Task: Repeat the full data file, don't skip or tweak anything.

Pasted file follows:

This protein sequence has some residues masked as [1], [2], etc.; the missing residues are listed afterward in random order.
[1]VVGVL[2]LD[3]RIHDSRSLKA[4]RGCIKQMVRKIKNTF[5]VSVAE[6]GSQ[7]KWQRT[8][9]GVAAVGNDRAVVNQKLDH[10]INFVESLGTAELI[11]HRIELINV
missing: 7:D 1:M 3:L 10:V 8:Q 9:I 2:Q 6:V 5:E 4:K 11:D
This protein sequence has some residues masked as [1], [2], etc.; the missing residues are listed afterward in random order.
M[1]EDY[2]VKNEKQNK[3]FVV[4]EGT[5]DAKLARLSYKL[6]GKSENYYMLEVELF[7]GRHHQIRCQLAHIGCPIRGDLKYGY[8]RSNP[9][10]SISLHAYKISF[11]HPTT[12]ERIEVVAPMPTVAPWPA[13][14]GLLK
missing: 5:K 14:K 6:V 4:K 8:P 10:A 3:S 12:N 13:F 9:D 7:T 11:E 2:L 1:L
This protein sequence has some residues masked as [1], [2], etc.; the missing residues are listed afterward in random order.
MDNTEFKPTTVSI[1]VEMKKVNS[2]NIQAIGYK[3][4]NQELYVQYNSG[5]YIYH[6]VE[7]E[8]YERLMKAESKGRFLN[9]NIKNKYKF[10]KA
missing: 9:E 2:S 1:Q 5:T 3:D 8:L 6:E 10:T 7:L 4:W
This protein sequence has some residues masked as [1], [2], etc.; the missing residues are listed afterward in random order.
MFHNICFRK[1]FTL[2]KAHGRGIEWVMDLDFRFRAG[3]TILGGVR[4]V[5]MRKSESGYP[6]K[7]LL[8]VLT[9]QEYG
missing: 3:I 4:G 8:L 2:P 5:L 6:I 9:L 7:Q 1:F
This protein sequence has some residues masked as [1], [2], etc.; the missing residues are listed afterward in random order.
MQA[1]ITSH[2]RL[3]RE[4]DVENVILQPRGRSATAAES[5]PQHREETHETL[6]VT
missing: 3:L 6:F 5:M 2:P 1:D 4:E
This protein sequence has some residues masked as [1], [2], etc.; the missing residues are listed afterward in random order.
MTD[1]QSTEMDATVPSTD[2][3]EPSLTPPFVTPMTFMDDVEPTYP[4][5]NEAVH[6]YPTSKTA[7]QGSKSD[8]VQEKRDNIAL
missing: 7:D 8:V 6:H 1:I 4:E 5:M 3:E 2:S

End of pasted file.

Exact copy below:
This protein sequence has some residues masked as [1], [2], etc.; the missing residues are listed afterward in random order.
[1]VVGVL[2]LD[3]RIHDSRSLKA[4]RGCIKQMVRKIKNTF[5]VSVAE[6]GSQ[7]KWQRT[8][9]GVAAVGNDRAVVNQKLDH[10]INFVESLGTAELI[11]HRIELINV
missing: 7:D 1:M 3:L 10:V 8:Q 9:I 2:Q 6:V 5:E 4:K 11:D
This protein sequence has some residues masked as [1], [2], etc.; the missing residues are listed afterward in random order.
M[1]EDY[2]VKNEKQNK[3]FVV[4]EGT[5]DAKLARLSYKL[6]GKSENYYMLEVELF[7]GRHHQIRCQLAHIGCPIRGDLKYGY[8]RSNP[9][10]SISLHAYKISF[11]HPTT[12]ERIEVVAPMPTVAPWPA[13][14]GLLK
missing: 5:K 14:K 6:V 4:K 8:P 10:A 3:S 12:N 13:F 9:D 7:T 11:E 2:L 1:L
This protein sequence has some residues masked as [1], [2], etc.; the missing residues are listed afterward in random order.
MDNTEFKPTTVSI[1]VEMKKVNS[2]NIQAIGYK[3][4]NQELYVQYNSG[5]YIYH[6]VE[7]E[8]YERLMKAESKGRFLN[9]NIKNKYKF[10]KA
missing: 9:E 2:S 1:Q 5:T 3:D 8:L 6:E 10:T 7:L 4:W
This protein sequence has some residues masked as [1], [2], etc.; the missing residues are listed afterward in random order.
MFHNICFRK[1]FTL[2]KAHGRGIEWVMDLDFRFRAG[3]TILGGVR[4]V[5]MRKSESGYP[6]K[7]LL[8]VLT[9]QEYG
missing: 3:I 4:G 8:L 2:P 5:L 6:I 9:L 7:Q 1:F
This protein sequence has some residues masked as [1], [2], etc.; the missing residues are listed afterward in random order.
MQA[1]ITSH[2]RL[3]RE[4]DVENVILQPRGRSATAAES[5]PQHREETHETL[6]VT
missing: 3:L 6:F 5:M 2:P 1:D 4:E
This protein sequence has some residues masked as [1], [2], etc.; the missing residues are listed afterward in random order.
MTD[1]QSTEMDATVPSTD[2][3]EPSLTPPFVTPMTFMDDVEPTYP[4][5]NEAVH[6]YPTSKTA[7]QGSKSD[8]VQEKRDNIAL
missing: 7:D 8:V 6:H 1:I 4:E 5:M 3:E 2:S